Verify that there is no external noise generating a signal to the spectrum analyzer.
Unplug the first reader antenna from the reader (which should be turned off) and plug it into the spectrum analyzer.
Set up a signal generator as directed in the PLCM method and attach it to a ground plane at the same location you would ideally like to read a tag.
Set the signal generator to broadcast a signal at the desired frequency-UHF or HF. If it's UHF, you will want to test across the frequency band, at the very least at 902, 915, and 928 MHz.
Leaving the signal generator to broadcast at a constant power level, test all the antennas attached to the reader as they are mounted.
Gather all the input data across the full frequency span for each antenna that is used in the interrogation zone and input the average power into an Excel spreadsheet.
Armed with the performance data from each individual antenna, you can look at how they are performing relative to each other and determine whether there are any glaring issues-usually this will be seen as nulls or null spots within the interrogation zone.
The next step is to leave the spectrum analyzer set up in that same location and test through the reader's frequency band again. This will quickly identify whether other readers are on and operating at a powerful-enough level to interfere with the interrogation zone under test. You may pick up other readers or other devices. Figure 8.2 shows a screen from a spectrum analyzer showing several eruptions of RF interference that need investigating. If you do pick up interference locally, your poor read rates could be caused by standing wave or multi-path issues. (See "Surfing a Standing Wave.")
Figure 8.2: Spectrum analyzer showing points of potential interference
Because radio frequency communication travels over electric or magnetic waves, it has a consistent, predictable waveform, or pattern. For instance, a UHF wavelength at 915 MHz is about 33 cm. That means that from start to finish, a full wave takes just over a foot. A standing wave is caused when a wave that starts in one direction is heading toward a wave from the opposite direction, and those waves started 15.6 cm out of phase from each other-a half a wavelength apart. This is also referred to as a multi-path issue. When the waves eventually meet, they cancel each other out and there no longer is any RF energy to read a tag.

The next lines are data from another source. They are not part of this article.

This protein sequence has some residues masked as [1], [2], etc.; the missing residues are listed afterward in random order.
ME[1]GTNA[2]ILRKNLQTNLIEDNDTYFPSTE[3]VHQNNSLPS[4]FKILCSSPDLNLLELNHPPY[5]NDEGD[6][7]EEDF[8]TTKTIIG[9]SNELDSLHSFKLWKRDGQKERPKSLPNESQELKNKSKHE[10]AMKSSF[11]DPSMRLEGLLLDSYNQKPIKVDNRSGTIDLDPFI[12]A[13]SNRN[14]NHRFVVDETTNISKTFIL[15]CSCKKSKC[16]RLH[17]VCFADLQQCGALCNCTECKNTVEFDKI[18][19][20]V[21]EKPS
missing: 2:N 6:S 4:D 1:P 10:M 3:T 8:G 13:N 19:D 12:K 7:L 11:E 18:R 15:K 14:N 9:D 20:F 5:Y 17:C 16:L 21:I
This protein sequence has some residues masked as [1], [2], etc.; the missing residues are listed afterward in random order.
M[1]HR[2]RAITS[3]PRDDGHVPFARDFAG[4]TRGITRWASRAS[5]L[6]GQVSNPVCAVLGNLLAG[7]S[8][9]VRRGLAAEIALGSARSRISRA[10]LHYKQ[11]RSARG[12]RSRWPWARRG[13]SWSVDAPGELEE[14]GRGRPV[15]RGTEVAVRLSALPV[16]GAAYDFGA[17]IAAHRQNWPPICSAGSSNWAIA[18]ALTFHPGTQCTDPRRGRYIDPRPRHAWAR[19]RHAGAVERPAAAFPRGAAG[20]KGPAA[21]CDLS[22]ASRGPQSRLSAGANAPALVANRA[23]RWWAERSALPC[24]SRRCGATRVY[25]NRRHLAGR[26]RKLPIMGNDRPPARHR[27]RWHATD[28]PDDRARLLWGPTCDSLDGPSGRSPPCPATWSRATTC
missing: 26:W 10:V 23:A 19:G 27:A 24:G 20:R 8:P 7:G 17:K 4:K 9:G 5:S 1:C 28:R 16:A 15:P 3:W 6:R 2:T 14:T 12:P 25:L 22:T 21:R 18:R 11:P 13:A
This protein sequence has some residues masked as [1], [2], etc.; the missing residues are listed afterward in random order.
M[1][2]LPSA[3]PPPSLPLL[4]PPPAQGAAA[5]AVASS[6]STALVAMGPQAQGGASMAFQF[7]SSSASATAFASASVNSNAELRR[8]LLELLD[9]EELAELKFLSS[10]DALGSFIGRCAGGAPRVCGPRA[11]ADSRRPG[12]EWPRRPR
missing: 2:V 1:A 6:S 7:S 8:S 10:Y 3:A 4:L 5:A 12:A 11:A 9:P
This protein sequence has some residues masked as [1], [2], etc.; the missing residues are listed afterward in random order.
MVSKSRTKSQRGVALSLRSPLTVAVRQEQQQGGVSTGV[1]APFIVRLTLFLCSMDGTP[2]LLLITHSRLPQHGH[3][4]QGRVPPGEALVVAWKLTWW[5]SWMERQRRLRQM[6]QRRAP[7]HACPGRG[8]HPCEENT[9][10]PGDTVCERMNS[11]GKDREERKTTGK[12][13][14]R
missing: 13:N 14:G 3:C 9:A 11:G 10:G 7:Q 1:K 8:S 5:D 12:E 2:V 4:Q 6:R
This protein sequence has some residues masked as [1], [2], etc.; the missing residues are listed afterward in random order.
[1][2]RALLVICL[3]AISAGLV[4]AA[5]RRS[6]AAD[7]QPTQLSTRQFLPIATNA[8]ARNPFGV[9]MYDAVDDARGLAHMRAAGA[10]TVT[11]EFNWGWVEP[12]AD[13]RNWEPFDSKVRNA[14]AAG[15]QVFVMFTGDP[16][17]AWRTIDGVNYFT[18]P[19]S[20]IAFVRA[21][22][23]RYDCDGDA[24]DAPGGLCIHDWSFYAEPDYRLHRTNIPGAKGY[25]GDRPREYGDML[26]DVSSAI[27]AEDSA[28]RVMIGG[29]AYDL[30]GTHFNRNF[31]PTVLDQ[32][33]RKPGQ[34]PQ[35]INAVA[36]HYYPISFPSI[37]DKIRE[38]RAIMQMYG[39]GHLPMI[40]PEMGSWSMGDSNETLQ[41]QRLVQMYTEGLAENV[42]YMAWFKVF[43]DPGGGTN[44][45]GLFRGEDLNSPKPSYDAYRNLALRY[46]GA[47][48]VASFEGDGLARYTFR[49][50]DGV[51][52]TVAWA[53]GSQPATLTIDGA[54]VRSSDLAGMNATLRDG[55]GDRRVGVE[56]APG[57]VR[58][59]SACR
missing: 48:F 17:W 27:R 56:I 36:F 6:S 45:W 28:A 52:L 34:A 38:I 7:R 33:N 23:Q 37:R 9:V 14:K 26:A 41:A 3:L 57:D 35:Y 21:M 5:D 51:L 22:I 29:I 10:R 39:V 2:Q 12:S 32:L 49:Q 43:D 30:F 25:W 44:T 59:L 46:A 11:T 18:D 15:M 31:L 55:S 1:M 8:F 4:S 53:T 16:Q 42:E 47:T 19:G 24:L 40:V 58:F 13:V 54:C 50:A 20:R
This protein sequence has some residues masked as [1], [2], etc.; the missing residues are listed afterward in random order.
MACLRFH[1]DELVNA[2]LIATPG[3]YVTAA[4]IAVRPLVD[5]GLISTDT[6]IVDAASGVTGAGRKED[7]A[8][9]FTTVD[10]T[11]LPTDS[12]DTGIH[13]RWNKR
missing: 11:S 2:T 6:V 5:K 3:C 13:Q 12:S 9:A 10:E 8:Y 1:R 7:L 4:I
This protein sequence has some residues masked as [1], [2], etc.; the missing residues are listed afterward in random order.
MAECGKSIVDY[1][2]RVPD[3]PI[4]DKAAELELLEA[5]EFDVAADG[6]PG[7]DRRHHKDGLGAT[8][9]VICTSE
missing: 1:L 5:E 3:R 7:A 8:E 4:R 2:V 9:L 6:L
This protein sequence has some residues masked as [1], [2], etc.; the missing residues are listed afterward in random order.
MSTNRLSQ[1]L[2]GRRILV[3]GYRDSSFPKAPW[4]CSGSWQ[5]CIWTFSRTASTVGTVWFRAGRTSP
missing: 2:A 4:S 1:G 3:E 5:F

Standing waves most often happen when multiple readers are set up in close proximity to each other, because there are so many RF waves being produced at usually a very high power. The second cause of standing waves is a highly reflective environment, so that waves might bounce off metallic surfaces and come back to create standing waves. Combine the two causes-multiple readers set up in a metallic environment-and you've got RFID Armageddon!
The antenna is to the RFID network what the tires are to a car. If the reader has the best engine, is running high-octane gas, and has bald tires, you'll never get the benefit of using that great engine because the tires will keep slipping when you hit the gas. An antenna has the same issues-you might have a great reader and ideal configuration, but if your antenna is poorly tuned, you may never get good results. The only way to do a specific and isolated analysis on an antenna is to use a spectrum analyzer equipped with a voltage standing wave ratio (VSWR) bridge. The VSWR bridge will allow you to tune an antenna properly for whatever resonant frequency you are looking to read across. You can also compare the performance across the antenna. The best way to do this is to save the VSWR measurements, like the ones in Figure 8.3.
Figure 8.3: Antenna performance
The deeper the trough, the more power will be available to power the tag and get a response back. Look at Figure 8.3, a set of real-world test results from an ODIN Technologies deployment team that was brought in to fix an RFID system that was poorly performing in a manufacturing line. Scenario A was the original result, which is tuned close to the resonant frequency (in this case 13.56 MHz) but is not very deep, so the read performance is mediocre at best. Scenario B is another faulty antenna that has a much deeper response (the trough goes all the way down to the bottom of the screen), but the resonant frequency is significantly off of 13.56 MHz and the result is no read rates. Finally, scenario C is an ODIN-tuned antenna that has a resonant frequency spot on to 13.56 MHz and a nice deep trough. This resulted in 100 percent read rates in the manufacturing line.